g00r

You're still neglecting the fact that price elasticity is very low.

As an example, peak is of order -0.1 to -0.2, meaning even a large 50% fare raise would only see a small rough decline in patronage by 5-10% - the figures become even lower for heavily discounted periodicals.  Putting that in quantitative terms, a $500 million farebox revenue would be expanded to $750 million, or $600-675 million after subtracting patronage losses.  So you still have more revenue, with patronage losses offset by falling expenditures.

The argument you're trying to make is meaningless, as it could be similarly expanded to roads.

Conversely, if every vehicle tomorrow was at 90%+/- capacity then the costs would only be slightly higher than if they all ran at 10%, but the revenue.  
g00r

Incorrect.

Services could be reduced, and new rollingstock purchases offset for decades - similar to road use and expansion.

While the price of periodicals should perhaps be increased, there are bigger holes in the farebox to plug up, like the 'fat tax rebate - a.k.a free tram zone'.
g00r

Periodicals are the hole.

If you look at annual reports, the proportion of periodicals (and associated forfeitted revenues) is extremely high.

Free tram zones, early birds, and the like are just tinkering around the edges.

I think it would be better to encourage revenue from more people than more revenue from existing people.  Less cars on the road has flow on effects such as...yada yada
g00r

Irrelevant - refer to elasticity studies.

Even though the tax on tax revenue from petrol is good for the fed govt. bottom line and eventually the Vic Gov, with cars no longer being built here, what's the benefit of pushing for the sale of them?  And for building more roads?
g00r

You're ignoring the economic benefits of road transport - a common theme amongst those who try to isolate congestion expenses.

But back to your point.  More people using the system means the cost per user goes down, lets encourage more users and not penalise the (paying) ones.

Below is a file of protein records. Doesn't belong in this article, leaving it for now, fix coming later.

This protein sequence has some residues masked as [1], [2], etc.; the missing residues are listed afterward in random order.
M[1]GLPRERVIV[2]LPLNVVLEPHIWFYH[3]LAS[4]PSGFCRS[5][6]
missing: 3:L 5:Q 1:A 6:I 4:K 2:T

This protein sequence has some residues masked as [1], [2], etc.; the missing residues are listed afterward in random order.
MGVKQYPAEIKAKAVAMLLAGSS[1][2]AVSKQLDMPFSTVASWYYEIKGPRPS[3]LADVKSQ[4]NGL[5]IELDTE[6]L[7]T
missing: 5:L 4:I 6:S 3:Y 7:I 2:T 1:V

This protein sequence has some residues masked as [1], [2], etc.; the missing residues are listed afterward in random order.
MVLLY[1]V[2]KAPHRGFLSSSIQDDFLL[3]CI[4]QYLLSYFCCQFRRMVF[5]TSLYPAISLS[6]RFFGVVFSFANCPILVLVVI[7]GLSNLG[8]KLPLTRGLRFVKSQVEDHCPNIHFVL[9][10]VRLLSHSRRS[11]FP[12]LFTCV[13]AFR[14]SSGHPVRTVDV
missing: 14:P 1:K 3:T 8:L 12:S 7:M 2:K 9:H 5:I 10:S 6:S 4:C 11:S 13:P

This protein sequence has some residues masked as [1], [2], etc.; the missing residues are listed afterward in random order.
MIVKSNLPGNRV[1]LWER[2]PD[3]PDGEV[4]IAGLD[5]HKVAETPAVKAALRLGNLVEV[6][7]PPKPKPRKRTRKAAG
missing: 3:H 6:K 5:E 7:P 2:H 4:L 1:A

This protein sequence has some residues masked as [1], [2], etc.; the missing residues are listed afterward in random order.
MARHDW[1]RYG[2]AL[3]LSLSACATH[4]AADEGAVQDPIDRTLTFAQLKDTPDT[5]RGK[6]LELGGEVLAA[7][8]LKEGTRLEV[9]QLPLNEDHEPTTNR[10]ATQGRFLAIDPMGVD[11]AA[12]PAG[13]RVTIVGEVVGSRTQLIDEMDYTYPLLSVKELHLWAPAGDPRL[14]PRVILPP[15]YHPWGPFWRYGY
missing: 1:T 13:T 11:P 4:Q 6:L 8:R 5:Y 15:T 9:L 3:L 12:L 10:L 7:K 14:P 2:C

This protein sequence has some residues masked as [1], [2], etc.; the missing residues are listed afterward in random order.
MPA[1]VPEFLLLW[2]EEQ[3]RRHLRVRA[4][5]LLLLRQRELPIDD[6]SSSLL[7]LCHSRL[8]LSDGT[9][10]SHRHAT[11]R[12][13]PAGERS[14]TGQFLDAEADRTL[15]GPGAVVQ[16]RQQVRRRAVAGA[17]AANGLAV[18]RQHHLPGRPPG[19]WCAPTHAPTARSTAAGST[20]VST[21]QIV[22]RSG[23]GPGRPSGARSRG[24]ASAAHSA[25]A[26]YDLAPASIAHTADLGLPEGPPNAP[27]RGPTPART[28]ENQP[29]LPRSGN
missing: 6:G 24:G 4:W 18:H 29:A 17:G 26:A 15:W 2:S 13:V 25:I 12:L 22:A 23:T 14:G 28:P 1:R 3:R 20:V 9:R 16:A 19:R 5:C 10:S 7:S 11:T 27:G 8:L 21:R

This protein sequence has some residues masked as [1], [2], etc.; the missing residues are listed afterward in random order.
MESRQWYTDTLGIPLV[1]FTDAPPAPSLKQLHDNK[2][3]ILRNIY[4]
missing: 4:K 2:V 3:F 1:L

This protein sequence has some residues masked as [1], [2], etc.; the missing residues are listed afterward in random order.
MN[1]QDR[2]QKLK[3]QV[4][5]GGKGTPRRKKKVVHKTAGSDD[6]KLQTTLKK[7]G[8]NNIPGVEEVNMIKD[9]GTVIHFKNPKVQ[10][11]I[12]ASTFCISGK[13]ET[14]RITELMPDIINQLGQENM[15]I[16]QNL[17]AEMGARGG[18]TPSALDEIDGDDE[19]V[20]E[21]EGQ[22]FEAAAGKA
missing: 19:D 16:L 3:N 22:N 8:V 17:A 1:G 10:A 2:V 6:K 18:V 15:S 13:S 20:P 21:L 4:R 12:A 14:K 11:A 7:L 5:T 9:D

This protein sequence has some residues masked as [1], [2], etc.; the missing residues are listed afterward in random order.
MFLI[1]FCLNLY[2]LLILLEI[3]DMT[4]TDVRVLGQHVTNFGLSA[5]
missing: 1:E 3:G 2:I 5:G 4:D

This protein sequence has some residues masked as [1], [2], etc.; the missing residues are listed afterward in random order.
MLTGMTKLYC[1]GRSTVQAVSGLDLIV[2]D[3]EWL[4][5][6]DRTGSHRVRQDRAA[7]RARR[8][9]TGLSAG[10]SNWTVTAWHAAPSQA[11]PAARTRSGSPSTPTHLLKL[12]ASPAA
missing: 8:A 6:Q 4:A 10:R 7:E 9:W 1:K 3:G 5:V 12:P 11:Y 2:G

g00r

Refer to first point - you must consider price elasticities.

Raising fares means more revenue since there is not a 1:1 correlation between fares and patronage.
  railblogger Chief Commissioner

Location: At the back of the train, quitely doing exactly what you'd expect.
@ZH836301 it appears you have completely forgotten about one crucial thing in your analysis - the relationship between the number of services and the number of passengers.

Declining services results in declining patronage as more and more people begin to choose the car due to it being much more convenient for them, resulting in relatively low patronage on the services that remain, so although the overall subsidy could be cut by reducing services, the subsidy per passenger carried would be much higher.

If you were to make public transport more convenient, you are much more likely to get a good return due to the high patronage.

Obviously though, your fare structure must allow for it.
  ZH836301 Chief Commissioner

Location: BleakCity
Does anyone have accurate Vline patronage figures for analysis?

From the 2013-2014 annual report we have (full/concession=.64/.36):

Trips: 14,474,749
Full fare: 9,263,839
Conc: 5,210,910

//A trip is counted as a single one way journey
//There is likely an irregularity due to change of mode (since rail+coach=total)

Farebox: $95,155,000
Avg fare: $6.5739
Avg full fare: $8.0169
Avg conc fare: $4.0085

//This assumes concession fares are half full fares
//Also assume split ratio is consistent (ie. same ratio everywhere)

Subsidy per fare: $19.48
Implied subsidy: $281,968,000
Full fare subsidy: $18.04
Conc fare subsidy: $22.05
Cost of providing conc: $20,888,000

//Implied subsidy is close to franchise grant, meaning coverage of opex only
//The cost of providing the concession benefit is the loss in revenue due to conc. fares
//The high cost relevant to concession qualified Victorians suggests major inequality

Avg fare (100% recovery): $26.0539